If you can read Danish and enjoy nonfiction e-book singles, boy, are you in luck. Copenhagen-based Zetland has been publishing original e-book singles since March of 2012. Altogether, the company has released a dozen singles to the market, and a 13th will be published Monday, June 17.
Zetland’s most popular title is “The Heist,” which is the true story of the biggest robbery in the history of Denmark. It was a candidate this year for Denmark’s version of The Pulitzer Prize. Other titles include: “Seduced by Health,” a memoir by an Iranian-born journalist about her unhealthy obsession with living a healthy life; “The Twilight People,” a horrifying account of life on the bottom of the Danish narcotics supply chain; and “The Breakwater,” about a lowly Danish seamstress dominated the sport of open water ocean swimming.
The company was founded by former book editor Jakob Moll and his colleagues Silke Bock, Hakon Mosbech, and editor-in-chief Lea Korsgaard. “We quit our jobs (in 2011) because we wanted to figure out a new way to publish journalism,” explained Moll in a conversation with Thin Reads from Denmark. “The Danish newspaper business was in a depression.”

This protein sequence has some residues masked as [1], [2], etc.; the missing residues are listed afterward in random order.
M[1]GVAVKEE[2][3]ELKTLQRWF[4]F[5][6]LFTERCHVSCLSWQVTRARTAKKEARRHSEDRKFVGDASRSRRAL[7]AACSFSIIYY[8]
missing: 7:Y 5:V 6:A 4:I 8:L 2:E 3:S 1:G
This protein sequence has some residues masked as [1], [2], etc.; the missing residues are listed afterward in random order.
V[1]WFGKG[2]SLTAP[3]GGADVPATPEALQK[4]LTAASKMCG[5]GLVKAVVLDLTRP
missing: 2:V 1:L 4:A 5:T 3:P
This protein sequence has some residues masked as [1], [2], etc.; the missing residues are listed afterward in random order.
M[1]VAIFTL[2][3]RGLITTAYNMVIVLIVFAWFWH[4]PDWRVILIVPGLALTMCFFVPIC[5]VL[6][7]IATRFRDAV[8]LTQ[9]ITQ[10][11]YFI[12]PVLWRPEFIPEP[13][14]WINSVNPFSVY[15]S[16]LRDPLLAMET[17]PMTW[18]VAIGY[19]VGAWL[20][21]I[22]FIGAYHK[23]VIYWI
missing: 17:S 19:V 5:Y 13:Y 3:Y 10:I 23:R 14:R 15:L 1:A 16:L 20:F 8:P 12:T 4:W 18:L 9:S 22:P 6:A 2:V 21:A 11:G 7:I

After securing a small grant, Moll engaged on a fact-finding tour including a trip to the U.S. where he met companies like The Atavist and Byliner. Moll and his colleagues reached a conclusion: “In order for Zetland to work, we had to produce the best journalism possible,” said Moll. Zetland’s first e-book single, published in the first quarter of 2012, was “The Heirs,” which chronicled the hidden class of powerful Danish nobility.
“We didn’t sell a lot of copies to start but we got enormous attention,” Moll said. “We started selling in the hundreds and now we’re in the thousands. We’re a long way from being a viable business model but we can make money doing other things. A lot of people are asking us to help with their journalism.”
While the financial future for Zetland may not be clear, the big advantage the company has in their small country is that they have virtually no competitors except for Berlingske, one of the Danish national newspapers, which started publishing e-book singles earlier this year. And Zetland has clearly established a brand that is synonomous with long-form quality journalism, which is a valuable commodity in the digital world.
Moll has found other small e-book single publishers in Europe including Longplay in Finland, and Informant in Italy. (There is also Ether Books in England. The company publishes made-for-mobile e-book singles that can be downloaded straight to smartphones.) They are all part of the emerging e-book single market in Europe.
Correction: An earlier version of this story stated that Zetland had no competition in Denmark.
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